This year the spring budget comes at an odd time for all things low carbon in the UK. In February, the government published its industrial strategy, setting out its clean growth aims as part of Theresa May’s flagship domestic economic policy. By the beginning of the summer, the government will produce a ‘clean growth’ plan, outlining how the UK will meet its fourth and fifth carbon budgets (covering 2023-32). The mood music is good: the government is committed to meeting these budgets, and is signalling that it sees economic opportunities for the UK in an increasingly low carbon, resource efficient world. This is welcome, but the wider context for the country’s low carbon strategy is less rosy. In mid-2015, David Cameron’s government reversed 16 major policies contributing to decarbonisation, including support for onshore wind and the zero carbon homes policy. A few months later, it abruptly ended the longstanding carbon capture and storage (CCS) programme, weeks before a decision on the UK’s first CCS plant was due to be made. These actions opened up a major gap in UK decarbonisation policy. So, despite the subsequent, laudable decisions to phase out the UK’s old and dirty coal fleet, sign the Paris climate agreement and commit to supporting 10GW of offshore wind, the UK’s low carbon strategy ended last year in tumult. In its summary of progress, the Committee on Climate Change warned that “current decarbonisation policies, at best, will deliver about half the required reduction in emissions.” That assessment was made before figures for UK’s infrastructure pipeline were released, showing that renewables investment is set to fall by 95 per cent between 2017 and 2020. This investment cliff edge is largely down to the government: its levy control framework (LCF), which is used to fund low carbon power, ends in 2020, and its renewal is overdue.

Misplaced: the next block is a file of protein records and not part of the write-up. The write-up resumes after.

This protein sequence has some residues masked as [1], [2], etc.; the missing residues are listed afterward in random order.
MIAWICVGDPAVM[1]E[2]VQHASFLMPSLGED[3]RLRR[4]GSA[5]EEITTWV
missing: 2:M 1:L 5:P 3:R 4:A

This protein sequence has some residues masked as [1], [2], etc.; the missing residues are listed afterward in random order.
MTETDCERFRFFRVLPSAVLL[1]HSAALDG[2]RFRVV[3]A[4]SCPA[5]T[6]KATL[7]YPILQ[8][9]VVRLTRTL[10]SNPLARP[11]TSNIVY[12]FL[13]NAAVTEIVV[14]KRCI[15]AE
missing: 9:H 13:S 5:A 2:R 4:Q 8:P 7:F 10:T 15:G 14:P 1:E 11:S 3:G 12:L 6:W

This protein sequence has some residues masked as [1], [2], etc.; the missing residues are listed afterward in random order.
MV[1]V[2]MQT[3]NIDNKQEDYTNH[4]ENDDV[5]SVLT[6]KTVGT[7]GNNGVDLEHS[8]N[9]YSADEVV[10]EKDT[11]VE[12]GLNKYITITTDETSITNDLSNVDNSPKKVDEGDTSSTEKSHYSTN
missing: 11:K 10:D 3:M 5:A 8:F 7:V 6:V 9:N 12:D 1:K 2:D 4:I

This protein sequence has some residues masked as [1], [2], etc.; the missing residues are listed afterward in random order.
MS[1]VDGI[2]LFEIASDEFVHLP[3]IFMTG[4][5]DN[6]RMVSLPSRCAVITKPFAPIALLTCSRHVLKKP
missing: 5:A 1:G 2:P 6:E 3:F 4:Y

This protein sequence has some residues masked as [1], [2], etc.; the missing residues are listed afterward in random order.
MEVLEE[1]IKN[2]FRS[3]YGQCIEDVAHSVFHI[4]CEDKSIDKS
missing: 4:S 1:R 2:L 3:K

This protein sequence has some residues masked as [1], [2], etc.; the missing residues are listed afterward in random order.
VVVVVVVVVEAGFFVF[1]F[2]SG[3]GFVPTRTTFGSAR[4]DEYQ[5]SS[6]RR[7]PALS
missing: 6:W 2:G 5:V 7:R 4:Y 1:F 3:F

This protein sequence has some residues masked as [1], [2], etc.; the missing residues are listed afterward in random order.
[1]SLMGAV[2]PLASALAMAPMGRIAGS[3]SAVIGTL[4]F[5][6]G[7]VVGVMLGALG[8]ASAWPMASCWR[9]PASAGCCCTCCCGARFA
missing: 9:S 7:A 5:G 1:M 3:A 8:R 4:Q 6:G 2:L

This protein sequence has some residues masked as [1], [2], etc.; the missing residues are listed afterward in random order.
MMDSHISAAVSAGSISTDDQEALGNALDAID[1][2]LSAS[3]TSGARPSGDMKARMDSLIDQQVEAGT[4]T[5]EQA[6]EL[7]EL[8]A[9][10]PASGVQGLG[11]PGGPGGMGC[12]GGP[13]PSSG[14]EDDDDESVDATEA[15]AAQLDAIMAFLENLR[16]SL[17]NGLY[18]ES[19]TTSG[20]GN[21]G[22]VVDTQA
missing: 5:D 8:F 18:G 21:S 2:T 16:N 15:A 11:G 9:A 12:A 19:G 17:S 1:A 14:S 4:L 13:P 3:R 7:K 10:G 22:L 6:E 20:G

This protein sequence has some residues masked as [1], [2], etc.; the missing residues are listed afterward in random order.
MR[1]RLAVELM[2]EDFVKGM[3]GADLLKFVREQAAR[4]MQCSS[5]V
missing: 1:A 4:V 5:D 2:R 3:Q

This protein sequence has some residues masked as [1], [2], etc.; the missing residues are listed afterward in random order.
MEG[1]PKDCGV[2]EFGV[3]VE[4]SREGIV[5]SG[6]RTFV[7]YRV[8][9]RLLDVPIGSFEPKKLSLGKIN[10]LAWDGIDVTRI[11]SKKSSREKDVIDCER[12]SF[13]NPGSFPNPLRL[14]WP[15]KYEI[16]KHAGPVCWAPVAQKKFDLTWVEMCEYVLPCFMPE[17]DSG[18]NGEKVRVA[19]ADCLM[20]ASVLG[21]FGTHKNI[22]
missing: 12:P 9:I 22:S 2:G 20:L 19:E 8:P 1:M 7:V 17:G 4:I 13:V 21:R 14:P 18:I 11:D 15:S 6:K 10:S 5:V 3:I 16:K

Green Alliance Blog 6th March 2017 read more »